Edited by M. W. Haslam (NHC Fellow, 1994–95)
From the publisher’s description:
Known in the Dynastic period as Per-medjed, Oxyrhynchus (City of the Sharp-nosed Fish) rose to prominence under Egypt's Hellenistic and Roman rulers. It was a prosperous regional capital, reckoned the third city of Egypt, lying roughly 300km south of Alexandria. In 1896-97 two British archaeologists began to dig around the minimal ruins, eventually recovering some 100,000 pieces and scraps of papyrus, which represent the entire culture of the city over the first seven centuries AD (up to and beyond the Arab conquest of Egypt). The project is publishing this material through the Oxyrhynchus Papyri (published by the Egypt Exploration Society) for the benefit of interested scholars, for whom it represents an unexhausted source of new texts and new information, of value to historians of the Gospels and the Early Church; students of Greek literature; archaeologists; historians; sociologists and economists of the Roman world.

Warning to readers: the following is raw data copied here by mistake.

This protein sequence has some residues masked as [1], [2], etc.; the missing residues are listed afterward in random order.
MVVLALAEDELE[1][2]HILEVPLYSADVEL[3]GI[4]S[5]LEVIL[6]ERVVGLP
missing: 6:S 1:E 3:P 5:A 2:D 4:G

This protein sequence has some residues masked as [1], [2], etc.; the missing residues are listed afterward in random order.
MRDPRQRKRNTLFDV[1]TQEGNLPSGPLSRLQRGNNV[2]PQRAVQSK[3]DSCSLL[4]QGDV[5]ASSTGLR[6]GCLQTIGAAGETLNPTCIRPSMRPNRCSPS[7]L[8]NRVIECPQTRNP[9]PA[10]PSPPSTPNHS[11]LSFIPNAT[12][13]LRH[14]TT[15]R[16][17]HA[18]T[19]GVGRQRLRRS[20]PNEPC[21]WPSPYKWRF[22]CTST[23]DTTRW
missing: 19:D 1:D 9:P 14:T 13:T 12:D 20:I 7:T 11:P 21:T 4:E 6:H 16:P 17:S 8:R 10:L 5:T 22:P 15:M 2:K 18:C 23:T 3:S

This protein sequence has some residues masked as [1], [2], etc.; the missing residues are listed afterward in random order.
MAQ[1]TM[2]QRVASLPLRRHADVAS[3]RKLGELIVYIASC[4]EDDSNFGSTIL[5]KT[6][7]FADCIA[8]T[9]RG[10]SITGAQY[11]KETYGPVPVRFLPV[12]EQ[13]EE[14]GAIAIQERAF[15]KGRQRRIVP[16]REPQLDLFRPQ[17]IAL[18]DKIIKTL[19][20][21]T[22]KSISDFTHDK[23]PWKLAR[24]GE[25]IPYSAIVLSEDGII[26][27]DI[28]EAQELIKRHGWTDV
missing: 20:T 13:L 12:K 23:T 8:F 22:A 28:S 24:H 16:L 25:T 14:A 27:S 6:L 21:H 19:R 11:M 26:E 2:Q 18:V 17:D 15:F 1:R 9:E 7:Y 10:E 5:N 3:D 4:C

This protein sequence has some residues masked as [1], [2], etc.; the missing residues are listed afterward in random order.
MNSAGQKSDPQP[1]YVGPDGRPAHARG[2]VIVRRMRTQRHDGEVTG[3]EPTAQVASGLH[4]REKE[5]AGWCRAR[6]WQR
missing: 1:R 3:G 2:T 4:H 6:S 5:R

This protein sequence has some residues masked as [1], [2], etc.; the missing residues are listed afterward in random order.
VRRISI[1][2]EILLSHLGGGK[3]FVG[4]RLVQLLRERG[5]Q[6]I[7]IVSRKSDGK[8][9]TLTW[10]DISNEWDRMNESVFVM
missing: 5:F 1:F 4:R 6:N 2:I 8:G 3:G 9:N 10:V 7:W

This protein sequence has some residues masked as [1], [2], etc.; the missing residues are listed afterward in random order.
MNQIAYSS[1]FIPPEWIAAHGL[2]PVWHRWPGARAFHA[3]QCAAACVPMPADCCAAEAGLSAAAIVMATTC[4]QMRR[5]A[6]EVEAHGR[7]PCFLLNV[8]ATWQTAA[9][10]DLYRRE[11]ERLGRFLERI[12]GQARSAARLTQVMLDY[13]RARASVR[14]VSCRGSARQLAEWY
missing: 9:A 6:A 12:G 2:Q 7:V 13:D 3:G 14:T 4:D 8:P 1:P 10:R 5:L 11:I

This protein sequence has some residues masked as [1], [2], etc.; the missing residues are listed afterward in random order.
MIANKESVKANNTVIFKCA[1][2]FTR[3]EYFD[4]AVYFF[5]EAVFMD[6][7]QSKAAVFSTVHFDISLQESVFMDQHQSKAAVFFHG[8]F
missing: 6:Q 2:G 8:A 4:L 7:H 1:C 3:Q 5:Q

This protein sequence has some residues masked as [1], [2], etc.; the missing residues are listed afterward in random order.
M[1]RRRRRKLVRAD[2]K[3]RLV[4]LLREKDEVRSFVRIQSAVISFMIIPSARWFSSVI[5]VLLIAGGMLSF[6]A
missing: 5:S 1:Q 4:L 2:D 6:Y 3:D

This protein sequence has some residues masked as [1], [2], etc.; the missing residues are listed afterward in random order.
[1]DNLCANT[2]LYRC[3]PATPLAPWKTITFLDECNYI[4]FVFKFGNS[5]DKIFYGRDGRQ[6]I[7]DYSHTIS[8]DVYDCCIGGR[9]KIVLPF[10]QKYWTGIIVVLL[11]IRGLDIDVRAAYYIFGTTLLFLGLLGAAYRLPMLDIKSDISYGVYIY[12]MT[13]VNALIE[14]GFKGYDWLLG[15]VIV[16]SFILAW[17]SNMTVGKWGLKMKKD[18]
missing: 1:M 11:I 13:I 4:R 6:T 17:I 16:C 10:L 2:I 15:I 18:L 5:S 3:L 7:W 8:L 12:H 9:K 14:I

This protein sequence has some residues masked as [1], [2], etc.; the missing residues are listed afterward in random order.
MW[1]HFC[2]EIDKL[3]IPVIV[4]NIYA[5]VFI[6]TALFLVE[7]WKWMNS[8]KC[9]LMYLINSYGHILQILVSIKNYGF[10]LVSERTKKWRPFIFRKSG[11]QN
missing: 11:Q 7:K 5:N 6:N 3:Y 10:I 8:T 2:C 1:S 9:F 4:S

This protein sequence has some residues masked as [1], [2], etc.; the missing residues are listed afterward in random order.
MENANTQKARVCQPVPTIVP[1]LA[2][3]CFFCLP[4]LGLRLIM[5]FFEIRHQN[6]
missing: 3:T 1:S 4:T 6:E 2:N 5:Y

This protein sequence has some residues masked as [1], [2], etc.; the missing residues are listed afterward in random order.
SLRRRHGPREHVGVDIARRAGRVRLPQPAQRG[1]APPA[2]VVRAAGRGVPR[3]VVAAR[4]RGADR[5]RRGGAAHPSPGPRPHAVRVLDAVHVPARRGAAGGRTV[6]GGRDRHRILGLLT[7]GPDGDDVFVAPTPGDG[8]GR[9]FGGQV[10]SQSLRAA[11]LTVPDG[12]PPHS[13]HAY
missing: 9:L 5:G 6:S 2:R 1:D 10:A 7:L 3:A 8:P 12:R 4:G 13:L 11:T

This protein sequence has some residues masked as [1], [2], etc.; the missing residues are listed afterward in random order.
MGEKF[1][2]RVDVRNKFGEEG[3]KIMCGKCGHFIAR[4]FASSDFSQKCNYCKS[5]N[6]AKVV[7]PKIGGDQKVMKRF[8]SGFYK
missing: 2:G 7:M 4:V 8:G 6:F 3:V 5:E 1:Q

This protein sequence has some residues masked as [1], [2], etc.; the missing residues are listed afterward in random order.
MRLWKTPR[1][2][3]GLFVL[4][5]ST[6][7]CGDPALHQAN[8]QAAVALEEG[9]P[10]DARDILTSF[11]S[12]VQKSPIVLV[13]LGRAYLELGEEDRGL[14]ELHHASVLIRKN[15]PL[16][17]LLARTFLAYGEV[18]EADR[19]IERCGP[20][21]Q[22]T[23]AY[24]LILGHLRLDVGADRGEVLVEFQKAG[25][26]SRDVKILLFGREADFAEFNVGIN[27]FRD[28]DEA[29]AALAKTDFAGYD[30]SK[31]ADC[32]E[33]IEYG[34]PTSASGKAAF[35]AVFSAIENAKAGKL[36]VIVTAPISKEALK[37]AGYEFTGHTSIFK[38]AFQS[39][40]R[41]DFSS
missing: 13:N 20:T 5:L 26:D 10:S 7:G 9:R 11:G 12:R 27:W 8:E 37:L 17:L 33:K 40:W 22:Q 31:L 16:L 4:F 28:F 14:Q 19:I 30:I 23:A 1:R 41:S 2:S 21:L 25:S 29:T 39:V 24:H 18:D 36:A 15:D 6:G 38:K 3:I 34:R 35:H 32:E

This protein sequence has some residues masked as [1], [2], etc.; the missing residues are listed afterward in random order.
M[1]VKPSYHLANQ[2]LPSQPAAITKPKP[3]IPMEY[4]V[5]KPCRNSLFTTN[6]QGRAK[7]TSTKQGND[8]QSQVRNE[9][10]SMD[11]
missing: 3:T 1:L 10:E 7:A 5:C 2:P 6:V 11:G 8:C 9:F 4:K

SubjectsClassics / Archaeology / Literature / Antiquities / Ancient Greece / Ancient Rome / Egyptian History / Ancient Egyptian Papyri / Papyri / Manuscripts / Ancient Greek Literature /
Haslam, M. W. (NHC Fellow, 1994–95), ed. The Oxyrhynchus Papyri LXV, Nos. 4442-4493. Graeco-Roman Memoirs. London: British Academy, Egypt Exploration Society, 1998.